Linux Releases: Fixed vs. Rolling Release

Filed under
Linux

jon-reagan.blogspot: Many distributions have what is called a "fixed" release. While they may have several names for it, it is simply a fixed release where several things happen... The next release type is called a "rolling" release. Possibly the best example of this type of release is PCLinuxOS. I have learned there are pros and cons to each:

Open source web conferencing

Filed under
Software

Tristan Rhodes: Have you ever wanted to attend a webinar but quickly discovered that the web-conference service doesn't even support your operating system? Fortunately for us, there are companies that offer cross-platform support for web-conferencing. Even better, there are a small handful of open source projects that provide the features of a web-conference service.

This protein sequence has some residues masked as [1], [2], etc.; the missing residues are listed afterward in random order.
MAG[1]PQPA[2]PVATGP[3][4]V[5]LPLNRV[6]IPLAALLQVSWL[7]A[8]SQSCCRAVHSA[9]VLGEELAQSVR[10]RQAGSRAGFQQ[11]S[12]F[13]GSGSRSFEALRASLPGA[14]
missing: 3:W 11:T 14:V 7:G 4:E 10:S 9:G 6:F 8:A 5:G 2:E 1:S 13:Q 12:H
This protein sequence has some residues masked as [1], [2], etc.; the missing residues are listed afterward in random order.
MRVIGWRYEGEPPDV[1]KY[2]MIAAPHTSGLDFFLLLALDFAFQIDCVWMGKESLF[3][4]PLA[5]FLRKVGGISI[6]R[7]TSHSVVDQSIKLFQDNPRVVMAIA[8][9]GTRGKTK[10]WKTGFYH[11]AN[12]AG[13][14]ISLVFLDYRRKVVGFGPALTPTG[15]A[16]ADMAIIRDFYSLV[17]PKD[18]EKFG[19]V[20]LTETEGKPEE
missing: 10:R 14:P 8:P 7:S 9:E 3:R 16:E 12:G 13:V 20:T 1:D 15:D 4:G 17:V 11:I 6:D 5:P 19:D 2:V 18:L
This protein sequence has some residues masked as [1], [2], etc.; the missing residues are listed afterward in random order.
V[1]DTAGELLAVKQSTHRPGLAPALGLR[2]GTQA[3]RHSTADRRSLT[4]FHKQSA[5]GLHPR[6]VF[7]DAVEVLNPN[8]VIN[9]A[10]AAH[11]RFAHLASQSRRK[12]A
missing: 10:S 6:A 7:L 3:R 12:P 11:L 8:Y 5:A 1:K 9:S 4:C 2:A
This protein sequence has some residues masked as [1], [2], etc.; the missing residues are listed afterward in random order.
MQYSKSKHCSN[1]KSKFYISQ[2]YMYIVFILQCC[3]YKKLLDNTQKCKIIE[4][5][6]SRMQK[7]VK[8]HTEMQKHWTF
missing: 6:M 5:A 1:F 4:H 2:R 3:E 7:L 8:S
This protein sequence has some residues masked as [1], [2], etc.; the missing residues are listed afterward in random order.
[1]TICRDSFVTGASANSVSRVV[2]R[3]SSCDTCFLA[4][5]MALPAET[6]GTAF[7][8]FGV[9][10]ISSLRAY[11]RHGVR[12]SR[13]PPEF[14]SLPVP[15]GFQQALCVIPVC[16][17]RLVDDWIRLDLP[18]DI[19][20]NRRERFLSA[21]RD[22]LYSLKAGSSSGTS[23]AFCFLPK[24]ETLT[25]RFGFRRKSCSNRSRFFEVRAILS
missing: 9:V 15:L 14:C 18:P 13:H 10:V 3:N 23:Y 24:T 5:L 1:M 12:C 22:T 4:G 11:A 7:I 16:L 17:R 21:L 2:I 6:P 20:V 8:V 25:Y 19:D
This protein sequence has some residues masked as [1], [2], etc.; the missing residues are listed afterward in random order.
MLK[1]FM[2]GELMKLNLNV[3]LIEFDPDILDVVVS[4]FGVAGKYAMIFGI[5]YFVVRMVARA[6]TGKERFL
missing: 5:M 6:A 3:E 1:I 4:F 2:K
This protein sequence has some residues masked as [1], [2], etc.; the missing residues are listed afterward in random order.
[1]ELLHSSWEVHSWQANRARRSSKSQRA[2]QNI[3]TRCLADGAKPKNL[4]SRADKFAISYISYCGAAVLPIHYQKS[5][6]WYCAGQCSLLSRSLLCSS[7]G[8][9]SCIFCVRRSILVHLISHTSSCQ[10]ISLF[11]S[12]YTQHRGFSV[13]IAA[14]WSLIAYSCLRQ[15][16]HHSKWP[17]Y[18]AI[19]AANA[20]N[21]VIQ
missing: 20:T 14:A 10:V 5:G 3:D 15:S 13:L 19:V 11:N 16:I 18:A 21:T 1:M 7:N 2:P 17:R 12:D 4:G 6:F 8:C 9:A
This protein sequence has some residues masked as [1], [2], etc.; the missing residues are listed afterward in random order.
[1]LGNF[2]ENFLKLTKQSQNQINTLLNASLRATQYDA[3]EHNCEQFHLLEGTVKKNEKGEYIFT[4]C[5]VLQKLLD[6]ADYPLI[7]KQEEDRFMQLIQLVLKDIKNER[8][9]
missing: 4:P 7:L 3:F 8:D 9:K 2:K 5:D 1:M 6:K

Mandriva/TurboLinux partnership raises questions

Filed under
Linux

tectonic: The delay in the announcement is particularly interesting, especially for the fact that last October was also the month that Microsoft and TurboLinux entered into a collaboration agreement, complete with the ever-dubious patent agreements.

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Oh Snap – to boldly package where no one has packaged before